Here is a GREAT opinion piece about what I call the fetus-rights movement. It concentrates on the mentally and physically disabled woman in Florida who found herself pregnant after being raped in the nursing home where she lives. I particularly appreciate the line that says, " if pregnant women were just minivans delivering them to the doctor." And the very final line of the piece, "She now returns to her normal status: neglect." Kudos to Ellen Goodman for a well-written opinion that doesn't rely on name-calling and threatening language.
Three cheers for Vermont becoming the latest state to classify clergy as mandatory reporters of child abuse and neglect.
In South Carolina, a fetus that can survive outside the womb, is a person under state child abuse and neglect laws. I'm simply terrified of where this train of thought will lead.
But we can find money for...
Homeland Security for the State of Ohio (a certain terrorist target if I've ever seen one).
Imagine this

An interesting look at the Bush tax cut.

"The Secretary of the Treasury, John Snow, the president's point man on the economy, will get an annual break of $275,000. Imagine Secretary Snow standing in a room filled with 2,750 people, explaining why it is good for the country that he get a tax break equal to all of theirs combined; a room filled with pre-school teachers, secretaries, waiters, nurse assistants, day care providers, retail and service workers, janitors, security guards." [emphasis added]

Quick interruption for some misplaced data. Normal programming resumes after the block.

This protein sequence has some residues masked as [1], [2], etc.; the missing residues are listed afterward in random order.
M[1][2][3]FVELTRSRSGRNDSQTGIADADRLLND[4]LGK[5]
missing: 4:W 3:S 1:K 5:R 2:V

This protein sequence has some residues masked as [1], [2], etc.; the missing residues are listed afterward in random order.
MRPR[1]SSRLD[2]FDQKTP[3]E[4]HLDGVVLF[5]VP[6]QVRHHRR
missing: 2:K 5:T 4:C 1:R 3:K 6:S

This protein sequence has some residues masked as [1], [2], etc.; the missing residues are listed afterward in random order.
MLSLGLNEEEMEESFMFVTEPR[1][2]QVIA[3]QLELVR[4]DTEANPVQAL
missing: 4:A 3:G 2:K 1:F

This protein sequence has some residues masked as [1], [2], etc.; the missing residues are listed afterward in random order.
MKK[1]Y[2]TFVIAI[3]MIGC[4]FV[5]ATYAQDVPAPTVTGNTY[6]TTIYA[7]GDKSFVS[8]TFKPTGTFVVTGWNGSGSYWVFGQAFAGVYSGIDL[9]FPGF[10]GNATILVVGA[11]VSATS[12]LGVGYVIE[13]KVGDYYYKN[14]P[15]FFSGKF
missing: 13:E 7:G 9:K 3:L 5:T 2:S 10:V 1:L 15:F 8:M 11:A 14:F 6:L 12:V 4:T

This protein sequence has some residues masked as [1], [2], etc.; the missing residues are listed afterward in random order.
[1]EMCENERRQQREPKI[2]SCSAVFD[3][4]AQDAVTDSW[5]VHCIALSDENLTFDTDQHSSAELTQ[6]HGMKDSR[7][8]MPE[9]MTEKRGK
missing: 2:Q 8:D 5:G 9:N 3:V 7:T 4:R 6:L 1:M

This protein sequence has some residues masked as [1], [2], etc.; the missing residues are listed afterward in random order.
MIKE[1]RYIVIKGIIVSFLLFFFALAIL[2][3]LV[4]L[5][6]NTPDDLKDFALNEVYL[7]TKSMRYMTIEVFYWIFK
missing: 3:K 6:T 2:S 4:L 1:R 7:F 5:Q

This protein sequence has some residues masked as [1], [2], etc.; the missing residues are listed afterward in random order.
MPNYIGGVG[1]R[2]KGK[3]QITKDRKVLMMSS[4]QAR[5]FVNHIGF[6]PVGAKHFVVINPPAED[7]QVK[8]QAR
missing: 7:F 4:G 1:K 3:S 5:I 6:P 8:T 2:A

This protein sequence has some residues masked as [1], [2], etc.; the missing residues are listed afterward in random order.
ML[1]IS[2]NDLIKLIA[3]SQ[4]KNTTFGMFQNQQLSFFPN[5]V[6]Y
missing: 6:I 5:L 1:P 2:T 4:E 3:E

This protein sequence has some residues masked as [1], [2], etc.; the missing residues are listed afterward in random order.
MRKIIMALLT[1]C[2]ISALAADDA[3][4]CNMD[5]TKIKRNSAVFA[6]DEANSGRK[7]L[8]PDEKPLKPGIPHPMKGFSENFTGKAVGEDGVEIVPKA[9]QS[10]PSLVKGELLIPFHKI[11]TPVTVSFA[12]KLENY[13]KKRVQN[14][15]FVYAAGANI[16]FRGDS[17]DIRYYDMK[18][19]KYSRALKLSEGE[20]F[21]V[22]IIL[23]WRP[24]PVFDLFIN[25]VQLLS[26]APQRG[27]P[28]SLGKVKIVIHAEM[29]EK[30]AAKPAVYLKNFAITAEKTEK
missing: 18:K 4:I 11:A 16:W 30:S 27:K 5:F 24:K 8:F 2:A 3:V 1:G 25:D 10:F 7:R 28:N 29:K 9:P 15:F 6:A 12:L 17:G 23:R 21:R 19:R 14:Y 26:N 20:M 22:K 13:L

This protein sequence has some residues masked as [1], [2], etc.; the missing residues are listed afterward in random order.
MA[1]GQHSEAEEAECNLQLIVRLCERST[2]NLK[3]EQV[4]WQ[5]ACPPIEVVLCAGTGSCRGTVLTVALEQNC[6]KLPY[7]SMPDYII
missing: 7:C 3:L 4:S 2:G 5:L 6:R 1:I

Just how do you think he'd sell that one?
Of particular interest to me
The State of Ohio released its county-by-county jobless rates. Of course, these only count those that are eligible for unemployment and not those of us who have run out of eligibility (and hope that we'll EVER find a job). But, hey, at least our legislators can tell us it isn't as bad as we think.
Changes in subsidized childcare
Did you know that as of October 1, 2003, anyone above 150 percent of the 2003 Federal Poverty Guideline will be ineligible for subsidized child care in Ohio?

For those that are are the 2003 poverty guidelines.
1............................. $8,980

You have got to be kidding me! Even at 150%...How are these people supposed to afford childcare? And don't our state legislators realize they are putting these people back on assistance (for those that CAN get assistance, that is)? Or is it that they just don't care?
And schools wonder why they can't pass a levy?
With stories like this hitting the news, it's no wonder people are tired of being asked for money to fund schools. Now, I'm sure there is some perfectly logical funding explanation...but we don't hear that when the story gets it's minute and a half on the news, do we?
Section 8 to move to State control?
An article about the possibility of Section moving out from under HUD control and into State control. I'm not sure how I feel about this...I'll have to get back to you.
The Saga Continues
Butler County Judges dispute a report by County Commissioner Mike Fox that labels the Juvenile and Domestic Relations Courts, "A Culture of Secrecy, Fear and Judicial Abuse." Thanks to Steve Kemme at the Cincinnait Enquirer for providing this link to a downloadable copy of the full report. Looks like things are getting ugly.

Tuesday, May 27, 2003